First.  Staff development.  Employees are able to grow in depth and breadth, in a way that may be limited in any company but particularly so in a small or medium sized company with a focused mandate.

Second. Networking.  Working with a mix of people with whom you would not normally be associated allows for networking in differing forums.  If nothing else there will be much to be learned about other industries and how they operate – or at least you will be exposed to different approaches to situations in the same industry.

Third. Access to senior industry, Government and third sector individuals.  The value of this cannot be underestimated.  A number of businesses in Guernsey either do benefit from this – or could do so if they felt they had a ‘platform’ from which they could.  The ability that a large number of you, in this audience, has to ring up our Commerce and Employment minister, for instance, is to be cherished. It is rare by comparison to most places in the world.  This is made much easier if you know the Commerce and Industry minister and he or she knows you.

Fourth. Invitation to advise.  A position of influence on behalf of your business, yourself, or your organisation.

FifthAccess to information.  Knowledge is power.

Julian Winser, Chief Executive of Schroders Private Bank, and President of the Guernsey Chamber of Commerce, gives a presentation on Corporate Social Responsibility to the Guernsey Institute of Directors Annual Debate on 6 October 2011 (click image to expand - ©RLLord)

Sixth. Participation at the highest level.  In this case the benefit is one of experience.  I will tell you a quick story about how experience made a difference. I am sure that many of you will remember similar moments in your own past. Many years ago I was a very junior fund manager in London and one of my clients was The Princes Trust…….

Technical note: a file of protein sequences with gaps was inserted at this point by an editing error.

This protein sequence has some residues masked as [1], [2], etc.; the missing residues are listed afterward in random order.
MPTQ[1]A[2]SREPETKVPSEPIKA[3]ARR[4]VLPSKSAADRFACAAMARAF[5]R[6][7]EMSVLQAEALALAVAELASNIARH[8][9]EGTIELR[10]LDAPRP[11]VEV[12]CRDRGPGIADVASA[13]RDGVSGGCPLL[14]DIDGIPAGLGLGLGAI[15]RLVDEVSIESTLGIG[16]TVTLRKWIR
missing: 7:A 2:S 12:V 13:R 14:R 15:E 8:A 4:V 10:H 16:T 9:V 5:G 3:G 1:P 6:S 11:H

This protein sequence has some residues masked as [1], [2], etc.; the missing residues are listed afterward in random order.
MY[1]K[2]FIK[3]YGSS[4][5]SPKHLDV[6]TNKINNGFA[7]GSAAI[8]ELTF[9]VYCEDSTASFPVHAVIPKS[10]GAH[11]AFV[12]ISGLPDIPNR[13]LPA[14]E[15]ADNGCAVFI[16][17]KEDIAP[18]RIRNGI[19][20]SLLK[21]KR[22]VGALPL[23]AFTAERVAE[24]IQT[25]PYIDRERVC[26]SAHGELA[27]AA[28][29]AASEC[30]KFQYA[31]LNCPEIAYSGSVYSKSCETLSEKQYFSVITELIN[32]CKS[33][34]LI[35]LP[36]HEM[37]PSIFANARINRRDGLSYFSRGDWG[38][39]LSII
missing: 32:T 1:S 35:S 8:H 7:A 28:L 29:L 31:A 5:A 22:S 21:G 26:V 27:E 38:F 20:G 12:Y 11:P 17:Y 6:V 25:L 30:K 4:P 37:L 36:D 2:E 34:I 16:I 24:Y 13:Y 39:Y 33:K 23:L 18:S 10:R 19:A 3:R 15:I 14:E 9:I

Seventh. A say in Guernsey’s future. You all know that this is hugely important – and all would wish to have a say in the island’s and your own future.

Eighth. Benefit to staff. Individual staff members will personally benefit from interaction with both industries and individuals that they would not normally associate with in a working environment.

Ninth. – and last. Opportunity to influence at all levels. Arguably the most important of all. The ability to influence an outcome is what senior politicians dream about. You can do this at many levels – if you participate ‘in the community’.

I have spent a few moments describing what a business can get out of participating ‘in the community’. What I have taken for granted – wrongly I suspect in the view of one or two in the room – is that I have not clearly presented what value can be accrued by the service providers through the input of expertise from those in the business sector – with that focus on profit.

However, while there is likely to be a small number of questioners, the majority of you in this room are confident in your own ability to add value – principally because most of you will have been paid very well for your work, either recently or a little while ago.

Many would ask – why not just give money?

Good advice can be bought, labour can be bought. But – you cannot buy passion.

We make it an objective that senior members of staff will all participate in the community by serving either as a non-executive director, as a member of an industry body or as a charity Trustee.

Further, all staff are encouraged to use 15 hours per annum of their working time for charity.

Overall, I do personally believe in the concept of sustainability – that is the belief that we should do nothing today that will preclude our children from doing the same – or further, doing today that which is necessary to ensure that our children can do tomorrow that which we can do today – so have an inbuilt personal will to share in the burden of ‘social provision’.

If you combine this with the huge benefit accrued by any company by working together with the ‘service provision’ sector – the argument becomes compelling. CSR is not just ‘the latest management tool’. It is demonstratively relevant.